Joey Eschrich is the managing editor at Arizona State University’s Center for Science and the Imagination, and assistant director of Future Tense, a partnership of ASU and New America that explores emerging technologies, policy, and society. He has edited books of science fiction and nonfiction with partners and funders including NASA, the U.S. National Renewable Energy Laboratory, the MIT Press, and Columbia University Press. 

Clark A. Miller is a professor at the School for the Future of Innovation in Society and director of the Center for Energy and Society at Arizona State University. A theorist and designer of techno-human futures and energy systems, he has recently published several books focused on the social drivers, dynamics, and consequences of energy system change and the imagination and construction of human-centered global energy futures.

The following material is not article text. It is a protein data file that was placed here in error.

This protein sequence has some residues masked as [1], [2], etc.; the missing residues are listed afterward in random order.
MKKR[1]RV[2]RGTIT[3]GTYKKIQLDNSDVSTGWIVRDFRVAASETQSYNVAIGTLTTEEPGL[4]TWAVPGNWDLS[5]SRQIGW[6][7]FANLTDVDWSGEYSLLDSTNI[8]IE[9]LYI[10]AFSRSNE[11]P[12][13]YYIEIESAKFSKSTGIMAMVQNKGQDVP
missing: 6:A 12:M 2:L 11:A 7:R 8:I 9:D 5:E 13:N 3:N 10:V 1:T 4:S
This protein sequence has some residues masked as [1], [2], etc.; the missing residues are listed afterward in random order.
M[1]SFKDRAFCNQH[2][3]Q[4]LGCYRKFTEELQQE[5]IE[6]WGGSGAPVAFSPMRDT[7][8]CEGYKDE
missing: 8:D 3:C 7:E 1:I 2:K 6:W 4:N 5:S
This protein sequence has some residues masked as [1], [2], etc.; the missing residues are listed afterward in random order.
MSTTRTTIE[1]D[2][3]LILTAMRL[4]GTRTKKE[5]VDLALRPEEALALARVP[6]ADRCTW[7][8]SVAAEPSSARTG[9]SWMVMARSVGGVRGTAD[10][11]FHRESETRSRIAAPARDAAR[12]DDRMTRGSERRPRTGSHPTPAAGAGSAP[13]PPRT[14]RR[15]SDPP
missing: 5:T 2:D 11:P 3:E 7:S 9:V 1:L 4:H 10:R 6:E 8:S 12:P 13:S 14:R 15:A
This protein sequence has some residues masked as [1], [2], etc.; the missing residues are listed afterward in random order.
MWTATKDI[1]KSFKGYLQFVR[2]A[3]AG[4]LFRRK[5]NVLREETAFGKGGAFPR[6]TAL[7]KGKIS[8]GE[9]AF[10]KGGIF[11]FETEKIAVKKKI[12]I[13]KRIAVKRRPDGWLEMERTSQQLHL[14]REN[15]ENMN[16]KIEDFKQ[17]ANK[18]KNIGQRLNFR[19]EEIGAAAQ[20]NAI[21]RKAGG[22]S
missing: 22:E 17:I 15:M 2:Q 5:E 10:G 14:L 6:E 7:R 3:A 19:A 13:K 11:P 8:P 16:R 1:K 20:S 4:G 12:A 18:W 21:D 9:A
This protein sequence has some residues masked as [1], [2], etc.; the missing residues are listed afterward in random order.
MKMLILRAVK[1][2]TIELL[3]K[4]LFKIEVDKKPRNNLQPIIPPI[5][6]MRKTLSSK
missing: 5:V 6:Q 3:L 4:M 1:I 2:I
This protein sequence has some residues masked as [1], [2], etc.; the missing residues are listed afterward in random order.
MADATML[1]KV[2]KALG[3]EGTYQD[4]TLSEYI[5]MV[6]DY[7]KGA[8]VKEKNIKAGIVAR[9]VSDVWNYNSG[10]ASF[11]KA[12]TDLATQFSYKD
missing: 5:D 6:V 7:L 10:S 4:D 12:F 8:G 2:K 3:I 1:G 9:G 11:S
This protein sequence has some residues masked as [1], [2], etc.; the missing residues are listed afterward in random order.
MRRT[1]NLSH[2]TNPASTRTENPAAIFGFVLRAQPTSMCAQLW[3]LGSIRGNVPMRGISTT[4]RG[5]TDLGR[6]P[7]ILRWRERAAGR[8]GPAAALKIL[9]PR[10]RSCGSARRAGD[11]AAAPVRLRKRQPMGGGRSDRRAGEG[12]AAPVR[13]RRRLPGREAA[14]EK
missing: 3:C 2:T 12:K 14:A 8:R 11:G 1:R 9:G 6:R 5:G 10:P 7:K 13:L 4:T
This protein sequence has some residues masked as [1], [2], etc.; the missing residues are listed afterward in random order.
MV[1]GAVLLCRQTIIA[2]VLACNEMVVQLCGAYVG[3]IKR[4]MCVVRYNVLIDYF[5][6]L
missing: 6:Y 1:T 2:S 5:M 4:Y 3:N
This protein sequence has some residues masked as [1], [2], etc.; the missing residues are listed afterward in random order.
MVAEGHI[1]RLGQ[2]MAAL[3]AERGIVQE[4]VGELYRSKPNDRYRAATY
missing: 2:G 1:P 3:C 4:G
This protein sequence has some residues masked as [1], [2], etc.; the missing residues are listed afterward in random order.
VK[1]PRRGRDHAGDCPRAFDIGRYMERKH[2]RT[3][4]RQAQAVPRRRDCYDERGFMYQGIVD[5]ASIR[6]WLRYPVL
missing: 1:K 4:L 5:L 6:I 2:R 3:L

Jennifer Richter is an assistant professor in the School for the Future of Innovation in Society and School of Social Transformation at Arizona State University. She is also a senior global futures scholar at the Julie Ann Wrigley Global Futures Laboratory. She studies how policies that govern innovations and research are created and then taken up by local populations, especially in the American West. Her research focuses particularly on energy justice, specifically related to the cultural, social, and environmental issues that come with larger energy transitions. She coedited the book Environmental Realism: Challenging Solutions (2017) and contributed a chapter to the book Resisting the Nuclear: Art and Activism across the Pacific (2024).

Ruth Wylie is the assistant director of the Center for Science and the Imagination and an associate research professor in the Mary Lou Fulton Teachers College at Arizona State University. Her research areas include science and engineering ethics, educational technologies, and fostering and assessing human imagination. She leads the Arizona STEM Acceleration Project to develop a robust science, technology, and engineering education ecosystem across the state of Arizona.